Despite being out of the direct VC world for the moment, I’ve still kept in touch with some of the companies I used to work with. If I was still at the seed fund, we’d be reaching the point now where many of our early investments would be going through the so called “attrition phase” (we employed a serious spray and pray philosophy for the first few years).
I met up with one of the founders of such a company earlier this week, and heard about where the company’s at, how they’re running pretty close to the end of their runway, and really approaching that valley of death that a lot of VCs have been talking about recently (specifically saying that more companies need to meet their fiery deaths there).
I remember when we did the investment in that company. I remember what I was enamored with about it, why I liked the tech, the founding team, etc. and I still to this day would put my money behind them. Yes it took longer to pull together the revenue traction they needed, its just starting to come to fruition now, a full year and a half behind schedule. But the thing is, I still believe in this investment. I still don’t think it’s a bad investment. I would still give them my money today. In fact, two years later, I would be even more eager to give them my money now.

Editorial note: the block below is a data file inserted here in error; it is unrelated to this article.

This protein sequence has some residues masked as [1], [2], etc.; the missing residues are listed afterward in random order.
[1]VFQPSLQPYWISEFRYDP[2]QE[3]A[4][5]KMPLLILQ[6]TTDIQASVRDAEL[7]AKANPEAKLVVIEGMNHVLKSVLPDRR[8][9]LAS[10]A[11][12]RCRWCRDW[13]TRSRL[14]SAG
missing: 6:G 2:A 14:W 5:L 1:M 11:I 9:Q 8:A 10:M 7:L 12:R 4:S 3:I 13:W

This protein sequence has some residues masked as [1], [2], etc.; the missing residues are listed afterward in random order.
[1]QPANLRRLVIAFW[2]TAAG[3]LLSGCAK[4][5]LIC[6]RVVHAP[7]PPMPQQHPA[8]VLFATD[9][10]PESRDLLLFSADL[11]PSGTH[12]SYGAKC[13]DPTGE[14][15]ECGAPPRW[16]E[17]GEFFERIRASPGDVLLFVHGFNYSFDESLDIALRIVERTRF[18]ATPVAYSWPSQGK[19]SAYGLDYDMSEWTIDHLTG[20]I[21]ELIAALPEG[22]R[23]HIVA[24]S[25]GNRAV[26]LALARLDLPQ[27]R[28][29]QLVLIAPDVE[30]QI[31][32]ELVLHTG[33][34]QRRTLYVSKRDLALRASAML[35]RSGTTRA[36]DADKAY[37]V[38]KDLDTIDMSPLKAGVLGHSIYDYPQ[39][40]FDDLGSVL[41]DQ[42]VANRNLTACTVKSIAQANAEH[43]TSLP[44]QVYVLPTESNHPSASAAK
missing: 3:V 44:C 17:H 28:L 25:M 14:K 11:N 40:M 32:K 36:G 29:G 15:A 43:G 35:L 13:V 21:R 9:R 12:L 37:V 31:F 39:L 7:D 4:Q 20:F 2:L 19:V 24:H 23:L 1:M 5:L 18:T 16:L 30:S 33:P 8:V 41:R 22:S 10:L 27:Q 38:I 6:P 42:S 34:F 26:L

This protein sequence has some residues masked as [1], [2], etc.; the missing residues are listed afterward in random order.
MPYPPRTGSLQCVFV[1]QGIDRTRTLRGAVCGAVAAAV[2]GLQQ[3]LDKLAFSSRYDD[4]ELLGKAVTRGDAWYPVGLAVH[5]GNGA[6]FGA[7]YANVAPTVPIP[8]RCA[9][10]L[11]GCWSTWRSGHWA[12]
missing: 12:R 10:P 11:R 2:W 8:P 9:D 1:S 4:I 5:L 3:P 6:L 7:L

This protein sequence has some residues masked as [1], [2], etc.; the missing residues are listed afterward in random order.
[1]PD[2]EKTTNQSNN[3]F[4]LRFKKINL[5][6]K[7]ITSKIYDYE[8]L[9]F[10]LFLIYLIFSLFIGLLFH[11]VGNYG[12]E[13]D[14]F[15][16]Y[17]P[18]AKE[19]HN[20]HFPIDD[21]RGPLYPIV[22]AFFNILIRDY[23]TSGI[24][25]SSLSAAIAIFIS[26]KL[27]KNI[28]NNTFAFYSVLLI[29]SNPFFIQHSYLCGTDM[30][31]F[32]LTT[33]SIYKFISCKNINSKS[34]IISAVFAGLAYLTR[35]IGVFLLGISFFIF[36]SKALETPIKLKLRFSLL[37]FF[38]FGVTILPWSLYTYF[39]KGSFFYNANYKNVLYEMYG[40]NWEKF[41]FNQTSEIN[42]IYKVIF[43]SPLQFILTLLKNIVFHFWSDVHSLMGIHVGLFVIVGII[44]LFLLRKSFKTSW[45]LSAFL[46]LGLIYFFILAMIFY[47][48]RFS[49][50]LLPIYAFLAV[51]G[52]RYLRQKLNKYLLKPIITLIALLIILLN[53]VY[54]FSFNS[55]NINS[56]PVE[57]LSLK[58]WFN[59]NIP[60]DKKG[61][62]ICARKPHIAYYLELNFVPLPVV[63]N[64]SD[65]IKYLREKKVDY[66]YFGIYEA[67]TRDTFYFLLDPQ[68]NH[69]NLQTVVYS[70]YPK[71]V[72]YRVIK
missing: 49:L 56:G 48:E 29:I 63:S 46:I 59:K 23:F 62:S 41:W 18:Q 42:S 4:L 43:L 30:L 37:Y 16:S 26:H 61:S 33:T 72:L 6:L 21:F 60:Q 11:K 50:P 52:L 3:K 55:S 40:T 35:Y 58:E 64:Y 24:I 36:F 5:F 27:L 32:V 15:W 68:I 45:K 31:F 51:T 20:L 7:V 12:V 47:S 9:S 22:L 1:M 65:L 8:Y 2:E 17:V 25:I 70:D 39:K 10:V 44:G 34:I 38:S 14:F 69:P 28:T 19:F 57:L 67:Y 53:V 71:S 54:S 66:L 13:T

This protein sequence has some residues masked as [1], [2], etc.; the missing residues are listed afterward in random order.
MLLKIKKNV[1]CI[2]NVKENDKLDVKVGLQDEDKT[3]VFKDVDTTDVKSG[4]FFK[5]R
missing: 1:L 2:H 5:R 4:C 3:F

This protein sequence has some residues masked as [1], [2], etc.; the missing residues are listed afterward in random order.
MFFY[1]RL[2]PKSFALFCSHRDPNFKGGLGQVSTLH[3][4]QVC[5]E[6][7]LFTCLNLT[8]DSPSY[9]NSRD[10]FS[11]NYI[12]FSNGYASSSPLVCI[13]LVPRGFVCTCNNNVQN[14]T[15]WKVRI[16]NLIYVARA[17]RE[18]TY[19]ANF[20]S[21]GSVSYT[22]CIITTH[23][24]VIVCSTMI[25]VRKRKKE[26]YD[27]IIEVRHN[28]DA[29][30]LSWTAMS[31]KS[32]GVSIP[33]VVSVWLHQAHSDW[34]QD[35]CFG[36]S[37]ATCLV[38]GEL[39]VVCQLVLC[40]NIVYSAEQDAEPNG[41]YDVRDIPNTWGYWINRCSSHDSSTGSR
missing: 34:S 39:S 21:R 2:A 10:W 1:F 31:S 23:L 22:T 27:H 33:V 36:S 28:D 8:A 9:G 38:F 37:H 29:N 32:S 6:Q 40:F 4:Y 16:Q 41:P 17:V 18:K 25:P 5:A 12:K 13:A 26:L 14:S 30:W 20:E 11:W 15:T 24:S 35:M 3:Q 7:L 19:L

Talking to this founder really hammered home how early they were. Not just in terms of tech development which took longer than they anticipated (hey, they’d never done this before, and we didn’t know enough to know how long those timelines take), but in terms of where the market was. What this company was selling was totally the future. It still is. But it was 4 years to early. I still have no doubt that someone could take this same start up, and make a killing. Someone probably will.
Sadly, it won’t be them. A lot of startup literature talks about how companies and ideas need to be the future, be ahead of the curve. But I think in the case of this company, that’s not true. This company was too far in the future, and too far ahead of the curve. The market is just now starting to catch up. Don’t get me wrong, there are a variety of mistakes that also got made in terms of running a business, but none of these outweigh the fact that they never found product/market fit because ultimately, the market just isn’t there yet.
More than anything, when I look at this investment, I think it that the lesson at the end of the day is not to be too far ahead of the curve, but to ride the wave. Yes there’s lots of strategy involved in marketing, crossing the chasm and all that. And I do still believe that startups need to be ahead of the curve to be successful. But so much more of it is timing, and understanding whether the market is ready for that next big innovation.